Yefsi Estiatorio

Summer has been slow to settle into the city, but nothing is more telling of long days and warm nights than lingering Mediterranean dinners. Yefsi Estiatorio, a charming Greek eatery on the Upper East Side, was the perfect place to settle in for a summer evening with family friends.

Yefsi Estiatorio is located at 1481 York Avenue, between 78th and 79th Streets. The closest subway station is the 77th Street stop on the 6 train, so you will have to walk from Lexington Avenue to York, or catch a connecting crosstown bus or cab. Alternatively, if you are coming from the West Side, take a M79 crosstown bus from the 79th Street stop on the 1 train or the 81st Street stop on the B or C trains.

yefsi (restaurant)

Our table was tucked away in the back corner of the restaurant, with an advantageous proximity to the kitchen as well as a semi-private dining experience for all our talking and catching up. Bread was served, but unfortunately not the allergy friendly kind.

yefsi (menu)

Our waiter was incredibly enthusiastic about everything on the menu, and lit up to describe almost all of the dishes. His most amusing habit was running to the kitchen and shoving his entire upper body through the window to ask the chef about ingredients, shouting in Greek before extracting himself and running back. (Talk about dedication!) He checked and double checked that the food I ordered had no butter, cheese, yogurt, peanuts, etc.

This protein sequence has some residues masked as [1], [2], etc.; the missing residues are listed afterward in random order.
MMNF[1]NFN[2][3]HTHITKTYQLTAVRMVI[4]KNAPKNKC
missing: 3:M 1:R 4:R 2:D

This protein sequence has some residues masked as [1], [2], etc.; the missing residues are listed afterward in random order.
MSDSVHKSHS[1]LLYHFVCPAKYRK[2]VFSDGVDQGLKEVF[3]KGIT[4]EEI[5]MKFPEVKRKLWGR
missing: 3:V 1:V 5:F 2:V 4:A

yefsi (small plates)

We ordered several small plates for the table, a couple of which were allergy friendly. The first plate was some sort of cheese dish, resembling cheese tempura, if that’s even possible. (I did not partake.) The second platter was the lahanika, or a plate of grilled vegetables, such as zucchini, eggplants, and carrots. I mostly ate the carrots, which were firm, smoky, and slightly sweet.

yefsi (lahanika)

The third plate was the octapodi, an octopus stew with pearl onions and a red wine tomato sauce. Octopus sort of scares me, but this dish made me reconsider my previous anti-octopus ways. The fish itself was soft, rather than chewy, and the tomatoes and the onions—I also rarely eat vegetables—were delicious all on their own.

yefsi (octapodi)

For my main course, I ordered the biologico kotopoulo, an herb-roasted chicken dish with lemon potatoes. The pieces were already carved, so there were very few bones, but the chicken itself was very soft and not too greasy, with a combination of both white meat and dark meat. The lemon potatoes were surprisingly, well, lemony, and the tang of the lemons with all the spices and herbs on the chicken was a pleasant combination. I am not a huge fan of lemon on my foods, save for lemonade and dessert, but the lemon on this chicken dish was inspired and definitely completed the palate. The leftovers were an amazing lunch the next day, and kept very well.

yefsi (biologico kotopoulo)

The main crowd at Yefsi seemed to be families and businesspeople, catching up over wine and seafood, all familiar with the atmosphere. Yefsi is one of the pricier places that we’ve been to, and a great place to bring mysterious benefactors, as well as family members who will sneakily battle over the check while you’re running late because of a crowded subway train and you never even see it coming.

yefsi (bear)

Given its location on the Upper East Side, Yefsi combines the neighborhood-eatery with the upscale-gourmet, and the camaraderie among the waitstaff adds to the general cheer that good food and good friends often create. Dining at Yefsi was full of laughter and conversation, and the food was just as delicious as the company. Here’s to hoping that the summer will be just as warm, comfortable, and long-lasting as late dinners and old friends!

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